On complete valuation to avoid overcapitalisation etc.


I am a long time reader of this forum. Thanks to all contributors helping out with sharing their experiences.

Sorry in advance if my questions has already been answered before. I couldn't find anything relevant to my questions when I searched the forum.

We are currently planning our first renovation. The idea is to refinance once renovation is complete, and then buy a new IP. We purchased this property around 2 months ago, and is currently our PPOR.

As it is our first foray in to the renovation world, we do not want to overcapitalise. We are a bit flexible on budget, if the expenditure adds good value. The problem is that we are not too sure how to decide on what adds good value(every renovators nightmare?). We discussed our ideas with a couple of experienced local RE agents(I am talking about extending the upper level deck and adding a fence). We got contrasting opinions on those. So confused on whether we should do those changes.

I am toying with the idea of getting an independent valuer do an *on completion valuation*(Note: Renovation will be funded by our own funds and not a construction loan). This way we get a more concrete opinion on our plans. I do understand that the valuation after renovation might vary from the pre-renovation one;depending on the quality of work, market changes etc.

In my research, I couldn't find any references on the Internet about doing an on completion valuation(unless a construction loan is needed). Has anyone done this while renovating? I feel I am missing something obvious. Isn't it the best way to make sure your do not overcapitalise? And also we can get an idea of what changes will add what value?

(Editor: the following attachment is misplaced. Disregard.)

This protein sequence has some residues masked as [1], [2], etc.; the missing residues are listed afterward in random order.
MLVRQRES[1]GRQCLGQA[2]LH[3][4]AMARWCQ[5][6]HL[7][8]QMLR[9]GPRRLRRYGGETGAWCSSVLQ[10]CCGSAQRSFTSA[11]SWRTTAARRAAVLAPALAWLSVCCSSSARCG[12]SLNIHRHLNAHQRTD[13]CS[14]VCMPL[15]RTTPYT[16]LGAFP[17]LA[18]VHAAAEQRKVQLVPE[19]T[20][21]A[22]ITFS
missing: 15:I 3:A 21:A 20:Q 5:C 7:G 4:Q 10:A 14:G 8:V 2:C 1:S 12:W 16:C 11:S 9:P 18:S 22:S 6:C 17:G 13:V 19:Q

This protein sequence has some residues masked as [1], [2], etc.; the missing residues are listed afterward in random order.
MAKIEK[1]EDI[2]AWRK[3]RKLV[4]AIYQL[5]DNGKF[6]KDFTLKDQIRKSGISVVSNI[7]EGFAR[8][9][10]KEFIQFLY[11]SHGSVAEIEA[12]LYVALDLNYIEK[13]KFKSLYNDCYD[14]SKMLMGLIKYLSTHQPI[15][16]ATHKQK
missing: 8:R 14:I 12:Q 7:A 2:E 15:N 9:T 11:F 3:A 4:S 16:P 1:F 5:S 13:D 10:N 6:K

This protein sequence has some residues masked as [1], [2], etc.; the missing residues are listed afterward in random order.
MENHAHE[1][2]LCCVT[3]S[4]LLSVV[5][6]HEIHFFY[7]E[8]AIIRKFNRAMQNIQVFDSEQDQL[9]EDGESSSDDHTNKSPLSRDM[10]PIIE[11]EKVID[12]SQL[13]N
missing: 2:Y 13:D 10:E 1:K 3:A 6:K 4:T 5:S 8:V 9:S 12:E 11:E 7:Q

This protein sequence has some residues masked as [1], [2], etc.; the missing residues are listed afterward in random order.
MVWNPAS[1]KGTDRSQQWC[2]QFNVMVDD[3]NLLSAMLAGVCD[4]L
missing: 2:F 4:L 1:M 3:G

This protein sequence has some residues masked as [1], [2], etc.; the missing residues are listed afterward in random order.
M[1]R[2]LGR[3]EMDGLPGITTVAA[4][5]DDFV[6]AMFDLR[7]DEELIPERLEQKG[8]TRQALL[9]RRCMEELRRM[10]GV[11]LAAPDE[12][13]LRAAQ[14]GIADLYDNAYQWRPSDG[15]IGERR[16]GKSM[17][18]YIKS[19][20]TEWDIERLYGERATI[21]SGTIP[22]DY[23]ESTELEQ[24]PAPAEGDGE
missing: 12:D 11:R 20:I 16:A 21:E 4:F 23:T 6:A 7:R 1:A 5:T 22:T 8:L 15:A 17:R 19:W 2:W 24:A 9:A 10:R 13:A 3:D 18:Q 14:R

I am splitting a few rooms and tidying up the place at minimum. We think we bought the property at a good price (under market value). My Mortgage Broker mentioned that the renovation will have to appear as significant for the bank\valuer to consider a sizeable valuation increase. This is because they just recently did a valuation when home loan was approved. That is one of the reasons I am planning to extend deck and/or add fence;to show something significant was done. Just want to make sure we do the valuation at right time with right changes. Any thoughts on this?

Do all valuers use a common system? I was wondering if the bank's valuer will have an idea of the on completion valuation? Is the valuation report something I can show the bank's valuer (to influence them :) )? I guess I should ask these questions to the valuation firm.

Any recommended valuer in the Gold Coast area?

I started the post intending to ask just 1 question but have ended up with so many :) Maybe I should add separate posts for each question?

Thanks in advance.
The best safeguard against overcapitalisation is knowledge of the market, and the values of your property both pre and post renovation.

How confident are you about those?

If I know an area well, I can almost instantly eyeball a property and have a decent idea of values and what a renovation budget needs to look like.
As a general rule, fences do not add value. Extending a deck - unless it's a massive extension, probably not much either.

Things that do add value are numbers of bedrooms, bathrooms, and car accom are the real kickers. If your property needs a paint, floor treatment or window treatment, these can also help.

On completion Vals could only be done if you tell the Valuer all the specifications and costs of the reno. You probably don't know this.

I'd suggest you get out to some Open Homes and look for some comparable sales of what your property would look similar to once done